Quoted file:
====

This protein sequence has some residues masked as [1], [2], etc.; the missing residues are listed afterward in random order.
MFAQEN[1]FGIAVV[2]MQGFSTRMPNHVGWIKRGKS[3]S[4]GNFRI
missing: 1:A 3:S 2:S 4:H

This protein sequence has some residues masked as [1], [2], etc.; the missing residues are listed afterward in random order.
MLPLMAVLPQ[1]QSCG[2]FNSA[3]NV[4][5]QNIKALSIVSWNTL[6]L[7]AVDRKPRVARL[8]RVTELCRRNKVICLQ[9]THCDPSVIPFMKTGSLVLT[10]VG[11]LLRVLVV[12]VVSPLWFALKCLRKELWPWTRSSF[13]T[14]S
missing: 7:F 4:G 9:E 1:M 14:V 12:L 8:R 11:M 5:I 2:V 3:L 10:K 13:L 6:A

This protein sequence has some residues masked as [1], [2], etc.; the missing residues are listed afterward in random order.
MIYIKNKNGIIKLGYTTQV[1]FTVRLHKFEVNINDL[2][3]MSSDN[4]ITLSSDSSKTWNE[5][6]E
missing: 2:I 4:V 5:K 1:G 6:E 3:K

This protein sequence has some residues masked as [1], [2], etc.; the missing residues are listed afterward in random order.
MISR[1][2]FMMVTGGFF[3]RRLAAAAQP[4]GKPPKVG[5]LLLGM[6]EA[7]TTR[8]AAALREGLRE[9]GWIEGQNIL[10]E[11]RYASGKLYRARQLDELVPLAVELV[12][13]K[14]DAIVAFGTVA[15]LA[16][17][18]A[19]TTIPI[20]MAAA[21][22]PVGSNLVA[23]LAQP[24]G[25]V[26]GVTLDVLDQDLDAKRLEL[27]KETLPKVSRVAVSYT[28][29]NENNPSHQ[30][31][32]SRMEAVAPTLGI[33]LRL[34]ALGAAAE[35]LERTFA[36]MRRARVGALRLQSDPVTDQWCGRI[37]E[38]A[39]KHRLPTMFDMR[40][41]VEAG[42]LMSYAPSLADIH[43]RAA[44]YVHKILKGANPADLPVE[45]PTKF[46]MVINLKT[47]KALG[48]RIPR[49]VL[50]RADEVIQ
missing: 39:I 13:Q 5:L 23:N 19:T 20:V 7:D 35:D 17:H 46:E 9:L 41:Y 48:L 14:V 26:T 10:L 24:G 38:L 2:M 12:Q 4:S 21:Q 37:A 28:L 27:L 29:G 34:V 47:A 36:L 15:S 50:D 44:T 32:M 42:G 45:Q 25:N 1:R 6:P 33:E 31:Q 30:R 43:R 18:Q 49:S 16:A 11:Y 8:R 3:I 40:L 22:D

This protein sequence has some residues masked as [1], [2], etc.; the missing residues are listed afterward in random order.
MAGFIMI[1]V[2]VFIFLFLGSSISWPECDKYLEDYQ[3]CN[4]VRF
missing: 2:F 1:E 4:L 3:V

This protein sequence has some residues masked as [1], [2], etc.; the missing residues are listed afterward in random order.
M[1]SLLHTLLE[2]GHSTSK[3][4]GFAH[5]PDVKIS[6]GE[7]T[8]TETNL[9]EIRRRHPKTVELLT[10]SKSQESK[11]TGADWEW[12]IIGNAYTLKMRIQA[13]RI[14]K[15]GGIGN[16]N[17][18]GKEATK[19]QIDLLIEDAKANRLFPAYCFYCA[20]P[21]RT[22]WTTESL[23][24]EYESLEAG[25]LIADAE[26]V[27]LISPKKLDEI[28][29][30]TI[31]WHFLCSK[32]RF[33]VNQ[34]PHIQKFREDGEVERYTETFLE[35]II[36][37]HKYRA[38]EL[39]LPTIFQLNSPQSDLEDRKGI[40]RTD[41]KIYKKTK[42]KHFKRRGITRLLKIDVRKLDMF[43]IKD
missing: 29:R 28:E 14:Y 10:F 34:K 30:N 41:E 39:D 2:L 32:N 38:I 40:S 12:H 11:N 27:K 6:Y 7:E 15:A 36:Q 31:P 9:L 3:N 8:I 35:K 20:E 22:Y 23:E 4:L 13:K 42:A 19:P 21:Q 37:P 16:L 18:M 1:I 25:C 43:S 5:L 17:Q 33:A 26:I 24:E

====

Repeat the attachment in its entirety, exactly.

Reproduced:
This protein sequence has some residues masked as [1], [2], etc.; the missing residues are listed afterward in random order.
MFAQEN[1]FGIAVV[2]MQGFSTRMPNHVGWIKRGKS[3]S[4]GNFRI
missing: 1:A 3:S 2:S 4:H

This protein sequence has some residues masked as [1], [2], etc.; the missing residues are listed afterward in random order.
MLPLMAVLPQ[1]QSCG[2]FNSA[3]NV[4][5]QNIKALSIVSWNTL[6]L[7]AVDRKPRVARL[8]RVTELCRRNKVICLQ[9]THCDPSVIPFMKTGSLVLT[10]VG[11]LLRVLVV[12]VVSPLWFALKCLRKELWPWTRSSF[13]T[14]S
missing: 7:F 4:G 9:E 1:M 14:V 12:L 8:R 11:M 5:I 2:V 3:L 10:K 13:L 6:A

This protein sequence has some residues masked as [1], [2], etc.; the missing residues are listed afterward in random order.
MIYIKNKNGIIKLGYTTQV[1]FTVRLHKFEVNINDL[2][3]MSSDN[4]ITLSSDSSKTWNE[5][6]E
missing: 2:I 4:V 5:K 1:G 6:E 3:K

This protein sequence has some residues masked as [1], [2], etc.; the missing residues are listed afterward in random order.
MISR[1][2]FMMVTGGFF[3]RRLAAAAQP[4]GKPPKVG[5]LLLGM[6]EA[7]TTR[8]AAALREGLRE[9]GWIEGQNIL[10]E[11]RYASGKLYRARQLDELVPLAVELV[12][13]K[14]DAIVAFGTVA[15]LA[16][17][18]A[19]TTIPI[20]MAAA[21][22]PVGSNLVA[23]LAQP[24]G[25]V[26]GVTLDVLDQDLDAKRLEL[27]KETLPKVSRVAVSYT[28][29]NENNPSHQ[30][31][32]SRMEAVAPTLGI[33]LRL[34]ALGAAAE[35]LERTFA[36]MRRARVGALRLQSDPVTDQWCGRI[37]E[38]A[39]KHRLPTMFDMR[40][41]VEAG[42]LMSYAPSLADIH[43]RAA[44]YVHKILKGANPADLPVE[45]PTKF[46]MVINLKT[47]KALG[48]RIPR[49]VL[50]RADEVIQ
missing: 39:I 13:Q 5:L 23:N 19:T 20:V 7:D 35:D 17:H 46:E 9:L 41:Y 48:L 14:V 26:T 10:L 24:G 38:L 2:M 12:Q 4:S 21:Q 37:A 28:L 27:L 29:G 34:V 47:A 36:L 15:S 50:D 44:T 32:M 42:G 45:Q 25:N 1:R 6:P 33:E 31:Q 30:R 43:R 18:Q 49:S 16:A 11:Y 8:R 3:I 40:L 22:D

This protein sequence has some residues masked as [1], [2], etc.; the missing residues are listed afterward in random order.
MAGFIMI[1]V[2]VFIFLFLGSSISWPECDKYLEDYQ[3]CN[4]VRF
missing: 2:F 1:E 4:L 3:V

This protein sequence has some residues masked as [1], [2], etc.; the missing residues are listed afterward in random order.
M[1]SLLHTLLE[2]GHSTSK[3][4]GFAH[5]PDVKIS[6]GE[7]T[8]TETNL[9]EIRRRHPKTVELLT[10]SKSQESK[11]TGADWEW[12]IIGNAYTLKMRIQA[13]RI[14]K[15]GGIGN[16]N[17][18]GKEATK[19]QIDLLIEDAKANRLFPAYCFYCA[20]P[21]RT[22]WTTESL[23][24]EYESLEAG[25]LIADAE[26]V[27]LISPKKLDEI[28][29][30]TI[31]WHFLCSK[32]RF[33]VNQ[34]PHIQKFREDGEVERYTETFLE[35]II[36][37]HKYRA[38]EL[39]LPTIFQLNSPQSDLEDRKGI[40]RTD[41]KIYKKTK[42]KHFKRRGITRLLKIDVRKLDMF[43]IKD
missing: 29:R 28:E 14:Y 10:F 34:K 30:N 41:E 39:D 2:L 32:N 38:I 40:S 12:H 11:N 27:K 6:Y 7:E 15:A 36:Q 31:P 9:L 3:N 8:I 35:K 20:E 22:Y 23:E 4:L 13:K 42:A 19:P 21:Q 37:P 16:L 18:M 1:I 25:C 43:S 5:L 17:Q 33:A 26:I 24:E